Going into their semifinal against St. Olaf, Middlebury are focused on continuing to play their own game and bring their unique energy. “We’re going to take it the same way we take every game,” said Pranksters coach1 Malachi Raymond. “Go in, play our systems, run what we know, and play a good game.”

St. Olaf 15-7 Claremont

As they did throughout pool play yesterday, St Olaf opened the game strong against Claremont. St. Olaf opened the game on a 5-0 run in the blink of an eye, all but putting the game away immediately. The opening run saw excellent pulls by St. Olaf’s Drew Otterlei and excellent pull coverage by the team’s defense. Benji Keillor and Gabe Weigel shined in the early portion of the game — each notching a layout block and adding at least one goal to their stat line.

Claremont finally put an end to the run with a Leo Kitchell upline throw to Tristan Johnson. After trading points, Claremont would go on a run of their own — led in large part by the play of Kitchell. Claremont would add two consecutive breaks to make the game feel competitive again, decreasing the lead to 6-4.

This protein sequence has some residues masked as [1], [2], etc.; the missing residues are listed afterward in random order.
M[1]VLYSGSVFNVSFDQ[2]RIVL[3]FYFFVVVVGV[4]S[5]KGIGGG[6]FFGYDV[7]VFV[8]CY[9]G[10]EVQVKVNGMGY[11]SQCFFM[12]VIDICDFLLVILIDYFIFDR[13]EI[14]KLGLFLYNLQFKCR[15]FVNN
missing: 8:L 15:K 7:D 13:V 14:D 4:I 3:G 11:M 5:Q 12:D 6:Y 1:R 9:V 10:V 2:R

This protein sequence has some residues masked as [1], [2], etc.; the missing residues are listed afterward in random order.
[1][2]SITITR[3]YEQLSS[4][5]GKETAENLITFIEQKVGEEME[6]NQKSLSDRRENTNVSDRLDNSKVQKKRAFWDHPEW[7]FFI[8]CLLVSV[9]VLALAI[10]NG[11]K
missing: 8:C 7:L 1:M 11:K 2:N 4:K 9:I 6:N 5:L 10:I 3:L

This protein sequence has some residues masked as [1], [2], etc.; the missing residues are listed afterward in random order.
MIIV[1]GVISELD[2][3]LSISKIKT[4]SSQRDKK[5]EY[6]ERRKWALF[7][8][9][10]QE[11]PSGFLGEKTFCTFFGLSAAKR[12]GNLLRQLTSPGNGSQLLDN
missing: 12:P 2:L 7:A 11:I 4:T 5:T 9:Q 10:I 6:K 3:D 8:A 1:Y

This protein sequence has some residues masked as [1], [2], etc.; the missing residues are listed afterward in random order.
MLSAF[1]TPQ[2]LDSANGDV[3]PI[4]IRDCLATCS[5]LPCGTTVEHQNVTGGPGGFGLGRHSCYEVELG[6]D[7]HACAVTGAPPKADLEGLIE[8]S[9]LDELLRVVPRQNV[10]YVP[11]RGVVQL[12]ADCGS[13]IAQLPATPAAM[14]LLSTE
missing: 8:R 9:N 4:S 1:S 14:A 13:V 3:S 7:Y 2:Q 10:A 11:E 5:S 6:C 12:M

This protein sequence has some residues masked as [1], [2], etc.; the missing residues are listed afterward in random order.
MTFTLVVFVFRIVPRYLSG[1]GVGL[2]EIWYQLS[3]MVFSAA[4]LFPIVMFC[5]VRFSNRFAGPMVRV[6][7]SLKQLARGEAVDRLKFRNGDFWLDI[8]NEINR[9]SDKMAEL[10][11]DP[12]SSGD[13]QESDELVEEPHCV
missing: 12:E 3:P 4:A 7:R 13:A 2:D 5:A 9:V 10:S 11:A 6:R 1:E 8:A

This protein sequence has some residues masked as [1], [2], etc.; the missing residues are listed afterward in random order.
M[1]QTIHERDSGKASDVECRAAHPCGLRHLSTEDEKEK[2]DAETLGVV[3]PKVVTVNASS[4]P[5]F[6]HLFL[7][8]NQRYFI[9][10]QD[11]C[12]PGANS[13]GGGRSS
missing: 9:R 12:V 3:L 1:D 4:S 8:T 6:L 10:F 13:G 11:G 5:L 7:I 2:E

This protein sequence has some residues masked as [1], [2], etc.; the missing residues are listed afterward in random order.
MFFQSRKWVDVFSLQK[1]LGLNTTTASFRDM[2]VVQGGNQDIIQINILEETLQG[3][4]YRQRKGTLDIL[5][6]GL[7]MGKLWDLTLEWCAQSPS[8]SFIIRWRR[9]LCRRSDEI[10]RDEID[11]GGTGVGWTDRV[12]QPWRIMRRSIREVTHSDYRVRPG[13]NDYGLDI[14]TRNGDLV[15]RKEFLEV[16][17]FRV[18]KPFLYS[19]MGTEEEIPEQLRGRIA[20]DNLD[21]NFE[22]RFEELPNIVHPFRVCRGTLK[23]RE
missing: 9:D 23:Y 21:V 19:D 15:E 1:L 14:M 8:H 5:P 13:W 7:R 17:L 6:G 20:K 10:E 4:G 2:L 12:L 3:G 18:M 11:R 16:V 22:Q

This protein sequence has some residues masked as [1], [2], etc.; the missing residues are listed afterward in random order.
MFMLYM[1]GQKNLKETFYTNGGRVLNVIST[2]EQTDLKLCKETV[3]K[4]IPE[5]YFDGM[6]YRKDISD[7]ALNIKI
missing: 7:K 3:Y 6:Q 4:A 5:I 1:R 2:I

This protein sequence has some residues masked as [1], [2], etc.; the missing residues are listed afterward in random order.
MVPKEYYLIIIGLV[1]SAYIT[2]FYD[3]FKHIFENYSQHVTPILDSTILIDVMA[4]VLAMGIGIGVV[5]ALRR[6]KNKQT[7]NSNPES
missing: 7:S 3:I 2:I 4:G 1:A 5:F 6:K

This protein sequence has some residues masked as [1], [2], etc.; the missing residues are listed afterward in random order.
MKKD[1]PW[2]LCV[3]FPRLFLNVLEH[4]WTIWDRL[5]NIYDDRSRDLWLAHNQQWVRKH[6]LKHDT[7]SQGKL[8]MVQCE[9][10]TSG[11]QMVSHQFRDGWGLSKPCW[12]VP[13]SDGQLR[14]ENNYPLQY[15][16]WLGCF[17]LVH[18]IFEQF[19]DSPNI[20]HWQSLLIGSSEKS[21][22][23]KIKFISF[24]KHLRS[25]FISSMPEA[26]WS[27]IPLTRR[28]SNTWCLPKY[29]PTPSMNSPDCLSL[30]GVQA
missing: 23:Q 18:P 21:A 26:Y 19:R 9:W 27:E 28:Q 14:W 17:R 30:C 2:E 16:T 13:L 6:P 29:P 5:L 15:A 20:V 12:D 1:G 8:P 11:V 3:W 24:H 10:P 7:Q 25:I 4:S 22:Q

“I think we gave Claremont some looks,” reported St. Olaf leadership. “Especially at the end of the first half, we had a couple turns that they were able to punch in for breaks. I think that if we make our throws and catches, those don’t happen.”

After the brief scare, St. Olaf picked themselves back up, and rolled to victory. St. Olaf would end the game on a 9-3 run. For Claremont, they showed spurts of great play behind Leo Kitchell and Rory Beals. For St. Olaf, Drew Otterlei picked up 6 assists and looked dominant as a thrower, but it was the play of Benji Keillor that was perhaps most impressive. Keillor was all over the field, frequently hitting the deck and looking for big layout blocks.